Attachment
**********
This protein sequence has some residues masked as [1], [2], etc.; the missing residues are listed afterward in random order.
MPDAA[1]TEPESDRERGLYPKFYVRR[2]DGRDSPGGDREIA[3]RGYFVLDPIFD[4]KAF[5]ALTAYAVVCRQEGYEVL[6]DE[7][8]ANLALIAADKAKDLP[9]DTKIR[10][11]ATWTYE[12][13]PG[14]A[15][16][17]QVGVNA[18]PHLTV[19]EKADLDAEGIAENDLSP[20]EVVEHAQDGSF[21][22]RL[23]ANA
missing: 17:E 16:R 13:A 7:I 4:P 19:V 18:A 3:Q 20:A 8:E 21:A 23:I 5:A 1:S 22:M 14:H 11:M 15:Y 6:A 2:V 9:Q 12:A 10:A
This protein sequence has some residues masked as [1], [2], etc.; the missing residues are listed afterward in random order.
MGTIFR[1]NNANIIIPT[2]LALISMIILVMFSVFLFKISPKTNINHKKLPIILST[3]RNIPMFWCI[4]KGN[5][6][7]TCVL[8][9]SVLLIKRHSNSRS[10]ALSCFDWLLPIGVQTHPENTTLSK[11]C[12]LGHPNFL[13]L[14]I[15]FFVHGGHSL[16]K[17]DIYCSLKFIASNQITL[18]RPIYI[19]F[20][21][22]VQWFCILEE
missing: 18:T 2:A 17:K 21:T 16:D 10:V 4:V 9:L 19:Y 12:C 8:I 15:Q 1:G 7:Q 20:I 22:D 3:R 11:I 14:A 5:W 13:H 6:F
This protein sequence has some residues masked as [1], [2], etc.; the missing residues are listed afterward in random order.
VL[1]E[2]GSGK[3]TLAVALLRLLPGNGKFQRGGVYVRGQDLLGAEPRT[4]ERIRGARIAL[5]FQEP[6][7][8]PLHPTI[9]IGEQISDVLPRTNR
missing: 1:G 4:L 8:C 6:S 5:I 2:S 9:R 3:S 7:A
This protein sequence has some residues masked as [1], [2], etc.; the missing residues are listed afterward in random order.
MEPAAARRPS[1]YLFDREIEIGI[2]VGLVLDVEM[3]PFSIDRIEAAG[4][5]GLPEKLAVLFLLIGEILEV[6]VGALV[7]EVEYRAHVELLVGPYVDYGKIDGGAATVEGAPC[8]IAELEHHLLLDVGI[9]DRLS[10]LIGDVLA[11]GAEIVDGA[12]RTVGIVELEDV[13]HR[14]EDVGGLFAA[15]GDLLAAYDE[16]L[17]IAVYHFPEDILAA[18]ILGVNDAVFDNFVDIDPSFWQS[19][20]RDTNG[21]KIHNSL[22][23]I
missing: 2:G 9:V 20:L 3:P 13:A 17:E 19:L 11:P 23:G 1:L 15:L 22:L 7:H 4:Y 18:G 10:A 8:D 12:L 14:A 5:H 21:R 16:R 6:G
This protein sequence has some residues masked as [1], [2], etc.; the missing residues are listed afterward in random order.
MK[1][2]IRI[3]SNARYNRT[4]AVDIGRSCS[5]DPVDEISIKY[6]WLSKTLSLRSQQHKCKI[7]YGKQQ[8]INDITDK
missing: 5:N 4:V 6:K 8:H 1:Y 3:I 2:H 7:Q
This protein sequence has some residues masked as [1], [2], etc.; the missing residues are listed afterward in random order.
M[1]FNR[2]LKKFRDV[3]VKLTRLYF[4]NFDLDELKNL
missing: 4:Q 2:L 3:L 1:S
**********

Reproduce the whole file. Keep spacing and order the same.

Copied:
This protein sequence has some residues masked as [1], [2], etc.; the missing residues are listed afterward in random order.
MPDAA[1]TEPESDRERGLYPKFYVRR[2]DGRDSPGGDREIA[3]RGYFVLDPIFD[4]KAF[5]ALTAYAVVCRQEGYEVL[6]DE[7][8]ANLALIAADKAKDLP[9]DTKIR[10][11]ATWTYE[12][13]PG[14]A[15][16][17]QVGVNA[18]PHLTV[19]EKADLDAEGIAENDLSP[20]EVVEHAQDGSF[21][22]RL[23]ANA
missing: 17:E 16:R 13:A 7:I 4:P 19:V 18:A 3:Q 20:A 8:E 21:A 23:I 5:A 1:S 22:M 14:H 11:M 15:Y 6:A 2:V 9:Q 12:A 10:A
This protein sequence has some residues masked as [1], [2], etc.; the missing residues are listed afterward in random order.
MGTIFR[1]NNANIIIPT[2]LALISMIILVMFSVFLFKISPKTNINHKKLPIILST[3]RNIPMFWCI[4]KGN[5][6][7]TCVL[8][9]SVLLIKRHSNSRS[10]ALSCFDWLLPIGVQTHPENTTLSK[11]C[12]LGHPNFL[13]L[14]I[15]FFVHGGHSL[16]K[17]DIYCSLKFIASNQITL[18]RPIYI[19]F[20][21][22]VQWFCILEE
missing: 18:T 2:A 17:K 21:T 16:D 10:V 4:V 9:L 19:Y 12:C 8:I 15:Q 1:G 7:Q 20:I 22:D 3:R 11:I 14:A 5:W 13:H 6:F
This protein sequence has some residues masked as [1], [2], etc.; the missing residues are listed afterward in random order.
VL[1]E[2]GSGK[3]TLAVALLRLLPGNGKFQRGGVYVRGQDLLGAEPRT[4]ERIRGARIAL[5]FQEP[6][7][8]PLHPTI[9]IGEQISDVLPRTNR
missing: 1:G 4:L 8:C 6:S 5:I 2:S 9:R 3:S 7:A
This protein sequence has some residues masked as [1], [2], etc.; the missing residues are listed afterward in random order.
MEPAAARRPS[1]YLFDREIEIGI[2]VGLVLDVEM[3]PFSIDRIEAAG[4][5]GLPEKLAVLFLLIGEILEV[6]VGALV[7]EVEYRAHVELLVGPYVDYGKIDGGAATVEGAPC[8]IAELEHHLLLDVGI[9]DRLS[10]LIGDVLA[11]GAEIVDGA[12]RTVGIVELEDV[13]HR[14]EDVGGLFAA[15]GDLLAAYDE[16]L[17]IAVYHFPEDILAA[18]ILGVNDAVFDNFVDIDPSFWQS[19][20]RDTNG[21]KIHNSL[22][23]I
missing: 2:G 9:V 20:L 3:P 13:A 17:E 19:L 11:P 23:G 1:L 15:L 22:L 7:H 4:Y 18:G 10:A 8:D 12:L 14:A 5:H 21:R 16:R 6:G
This protein sequence has some residues masked as [1], [2], etc.; the missing residues are listed afterward in random order.
MK[1][2]IRI[3]SNARYNRT[4]AVDIGRSCS[5]DPVDEISIKY[6]WLSKTLSLRSQQHKCKI[7]YGKQQ[8]INDITDK
missing: 5:N 4:V 6:K 8:H 1:Y 3:I 2:H 7:Q
This protein sequence has some residues masked as [1], [2], etc.; the missing residues are listed afterward in random order.
M[1]FNR[2]LKKFRDV[3]VKLTRLYF[4]NFDLDELKNL
missing: 4:Q 2:L 3:L 1:S